On February 2nd, 2016, the EU and U.S. officials reached a political agreement on a new framework for transatlantic data flows called "EU-US Privacy Shield". You may be thinking: "That's it!" a new solution has been found. Just keep on reading… you'll see that it's far from being a done deal.
The following day (on February 3rd, 2016) the Article 29 Working Party ("WP 29") released a public statement on the consequences of the EU Court of Justice's decision invalidating Safe Harbour and gave a high level opinion on the political agreement that that was agreed yesterday.
The key points of this statement are summarized below:
- The WP29 welcomes the conclusion of the negotiations between the EU and US introducing a new "EU-US Privacy Shield" but it has not yet received a copy of this political agreement and is waiting to receive the relevant documents in order to verify the legal bindingness of this arrangement and to assess whether it complies with the Court's decision on Safe Harbour.
- The WP 29 still has "concerns" regarding the current US legal framework (in particular the practices of US intelligence) and therefore has set forth four "essential guarantees" for intelligence activities that are meant to comply with EU fundamental rights.
1/ Processing should be based on clear, precise and accessible rules: this means that anyone who is reasonably informed should be able to foresee what might happen with her/his data where they are transferred;
2/ Necessity and proportionality with regard to the legitimate objectives pursued need to be demonstrated: a balance needs to be found between the objective for which the data are collected and accessed (generally national security) and the rights of the individual;
3/ An independent oversight mechanism should exist, that is both effective and impartial: this can either be a judge or another independent body, as long as it has sufficient ability to carry out the necessary checks; and
4/ Effective remedies need to be available to the individual: anyone should have the right to defend her/his rights before an independent body.
- The WP29 has given the EU Commission until the end of February to send it all the relevant documents concerning the EU-US Privacy Shield.
- Once the WP29 receives all the documents, it will be in a position to complete its assessment "for all personal data transfers to the US" (not just those that are based on the EU-US Privacy Shield) and, to this end, will reconvene in an extraordinary plenary meeting in the coming weeks to decide whether its concerns regarding the US legal framework can be alleviated following the introduction of EU-US Privacy Shield and to what extent this new arrangement provides legal certainty for other data transfer tools (i.e., EU standard contractual clauses and BCR).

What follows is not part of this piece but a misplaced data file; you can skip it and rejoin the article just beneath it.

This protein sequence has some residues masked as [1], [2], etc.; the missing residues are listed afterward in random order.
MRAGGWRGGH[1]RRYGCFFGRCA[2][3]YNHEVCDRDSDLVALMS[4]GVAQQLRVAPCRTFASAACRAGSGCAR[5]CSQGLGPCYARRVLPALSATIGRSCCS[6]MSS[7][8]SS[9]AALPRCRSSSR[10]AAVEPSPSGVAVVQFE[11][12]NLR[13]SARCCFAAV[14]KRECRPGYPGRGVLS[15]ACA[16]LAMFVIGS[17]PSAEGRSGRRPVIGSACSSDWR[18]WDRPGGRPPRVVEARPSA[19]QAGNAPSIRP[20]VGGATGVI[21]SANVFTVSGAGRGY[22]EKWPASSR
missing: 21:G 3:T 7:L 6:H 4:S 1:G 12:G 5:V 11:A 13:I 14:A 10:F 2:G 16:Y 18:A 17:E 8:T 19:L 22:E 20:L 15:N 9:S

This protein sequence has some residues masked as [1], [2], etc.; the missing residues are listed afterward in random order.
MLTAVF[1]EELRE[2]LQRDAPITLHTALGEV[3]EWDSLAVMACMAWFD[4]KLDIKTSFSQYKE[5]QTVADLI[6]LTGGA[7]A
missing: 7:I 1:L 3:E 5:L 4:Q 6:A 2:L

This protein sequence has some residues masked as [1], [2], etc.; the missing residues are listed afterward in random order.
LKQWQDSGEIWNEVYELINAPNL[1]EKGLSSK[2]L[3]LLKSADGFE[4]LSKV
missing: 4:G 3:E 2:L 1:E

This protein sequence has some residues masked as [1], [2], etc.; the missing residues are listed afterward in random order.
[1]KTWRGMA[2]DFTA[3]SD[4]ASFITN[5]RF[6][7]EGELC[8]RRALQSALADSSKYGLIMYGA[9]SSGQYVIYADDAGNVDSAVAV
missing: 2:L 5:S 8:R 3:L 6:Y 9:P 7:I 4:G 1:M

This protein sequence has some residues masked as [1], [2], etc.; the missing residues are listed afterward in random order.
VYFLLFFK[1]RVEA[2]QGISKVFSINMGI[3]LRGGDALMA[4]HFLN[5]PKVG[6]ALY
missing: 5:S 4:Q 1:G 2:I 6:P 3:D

- But in the meantime, the WP29 does consider that "this is still the case for existing transfer mechanisms" meaning that companies can continue to rely on the EU Standard Contractual Clauses and Binding Corporate Rules to transfer personal data to the US.
- WP29 also recalls that since the Schrems decision, companies can no longer transfer data to the US on the basis of Safe Harbour and the EU data protection authorities "will therefore deal with related cases and complaints on a case-by-case basis" meaning that enforcement actions are no longer excluded.
So where does that leave businesses? And what are the consequences for companies who are currently transferring personal data to the US?
First, we haven't yet seen the political agreement that was agreed between the UE and U.S. Therefore, we cannot make any comments on what it actually says.
What we do know, however, is that the Safe Harbour legal framework as we knew it before the Max Schrems decision no longer exists. The name "Safe Harbour" has been replaced by "EU-US Privacy Shield" (strange choice of name, if you ask me, as if it justified the fact that EU citizens do need to be shielded against potential threats coming from outside Europe). We'd expect that this new framework will be based on similar principles to those that existed under the Safe Harbour framework, however, this is an entirely new agreement and so any comparisons with Safe Harbour should be avoided.